Chance to move from Ohio to either London or Netherlands

Reply Fri 7 Feb, 2014 09:49 am
I'd stick with England. Dutch is basically a dead language and the effort needed to learn it would be better spent on some other endeavor.
Reply Fri 7 Feb, 2014 10:06 am
How can you call a language which is spoken by close to 23 million basically a dead language?
Reply Sun 9 Feb, 2014 12:01 pm
Don't take any notice, saab. Gunga's like that.

Personally, I quote like living for a while somewhere where they speak a different language, as it forces the brain to work a bit harder which is never a bad thing and helps keep you young.

If they learn Dutch while they're over in Europe, it will mean that they will be able to communicate with 20+ million more human beans. All good, I say.
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Reply Sun 9 Feb, 2014 12:13 pm
I don't want to worry you, kjm, but Chertsey is currently under a severe flood warning from the nearly overflowing Thames and a few million gallons of rain in recent days.
The South of Britain has had record rain levels....and records started in the mid 1700's!

The whole stretch of the Thames from Windsor right down to Chertsey is at risk of overflow at the moment, with more heavy rain forecast.
If you check out the BBC weather website and our news website, you will see what we've been squelching about in since about Christmas.

I live about twenty yards ( thankfully uphill) from a 180 acre park, and have just come back from walking the dog. The area just inside the main entrance now resembles a big lake. We actually had swans swimming about there today. Very scenic and quite a novelty, but the neighbours who actually border the park are currently sandbagging the airbricks round the bottom of their houses.

If you DO come to look around and rent/buy somewhere, it would be wise to think about getting somewhere that is at least twenty feet above river level. There's no major emergency where we are ( not like the poor devils down in Somerset), but there's enough unusual water level to make one think about ever living on a flood plain in future.

I'm now going to find some dry socks and dig out the dog's towel, before he shakes himself all over the living room.

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Reply Tue 11 Feb, 2014 08:55 am

As I continue to research our possible move I have come across some information that I am trying to figure out and am hoping that maybe you have some experience with this and can give me a much needed real answer as you seem to be quite knowledgeable. Or maybe another poster will know??

In addition to my 17 year old I also have a 20 year old. He was in college for a year and a half but dropped out as he, quite frankly, was never a great student and he felt college life wasn't for him at this time. So here is my dilemma, from what I have found it looks like if my husband moves there for work, I move as a spouse and my daughter moves as a student that my 20 year old would not be able to join us as he doesn't have a job lined up so can't get a company to sponsor him, nor is he considered a dependent as he is over 18, and he is also not a student. Upon further research there looks like there is a VAF4A application that would allow him to live with us for 5 years as my husband would be "settled" in UK with his job and can prove we could pay my son's living expenses for a period of up to 5 years. We would also have to acknowledge that he would not be able to use the free NHS system, which again we could probably work into our Expat pkg as something that would need to be covered.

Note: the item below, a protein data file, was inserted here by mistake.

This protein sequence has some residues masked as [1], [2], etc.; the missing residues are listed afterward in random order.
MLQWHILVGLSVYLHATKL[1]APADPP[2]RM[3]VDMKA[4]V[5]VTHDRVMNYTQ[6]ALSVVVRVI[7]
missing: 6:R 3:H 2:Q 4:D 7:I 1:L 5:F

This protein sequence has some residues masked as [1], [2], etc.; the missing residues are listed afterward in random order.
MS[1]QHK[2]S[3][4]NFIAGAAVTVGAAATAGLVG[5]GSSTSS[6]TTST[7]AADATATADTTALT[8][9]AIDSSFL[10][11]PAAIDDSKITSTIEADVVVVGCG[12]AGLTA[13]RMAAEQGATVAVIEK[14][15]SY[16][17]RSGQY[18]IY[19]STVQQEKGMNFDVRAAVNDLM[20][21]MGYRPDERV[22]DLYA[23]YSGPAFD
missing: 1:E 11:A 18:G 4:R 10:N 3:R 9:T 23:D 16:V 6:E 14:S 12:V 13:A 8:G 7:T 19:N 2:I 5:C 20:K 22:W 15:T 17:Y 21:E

So my question is: would this be something that is easy to do and once there could he work if he found a job or would he be unable to get a work visa the whole time we live there?

At this point maybe I should start another thread to see if anyone knows about this particular application and its conditions?

Any suggestions or input would be greatly appreciated!

Reply Tue 11 Feb, 2014 09:47 am

Never having to go through this malarkey, to be honest I don't have a clue at this time.
I know our Home Office (immigration, visas, etc) have really tightened up on all these things over the past five years, and I think you really need advice from someone who actually works within the system, rather than getting possibly wrong info from well intentioned people who may inadvertantly steer you up the wrong alley.

Here is a list of all our consulates around the USA, and I'm sure that someone in your local (well, as local as possible) consulate will be able to either give you the answer or at least supply you with a website where you can ask the question to experts in the matter.

If I find snything else, I'll bring it straight here. Any other A2K Brits have an idea or two?

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Reply Tue 11 Feb, 2014 12:32 pm
Go to England. The area Lordy's talking about is just lovely, and pretty convenient.
You can probably more or less speak the language, and, if you struggle, try shouting and someone may care to help!
Reply Tue 11 Feb, 2014 02:46 pm
Thank you, margo......but I'm afraid that if you check most of that area at the moment, they have mild to severe flooding going on, with sandbags being deployed and even Army boys on standby to lift old grannies to safety.

It happens every 30 years or so.

Keep calm and try not to squelch.
Reply Wed 12 Feb, 2014 12:06 pm
I'm glad you told me about the Chertsey flooding, that is very valuable information if we were to rent/purchase a house in the area. Hopefully my other issue will resolve itself and we can still accept the job.
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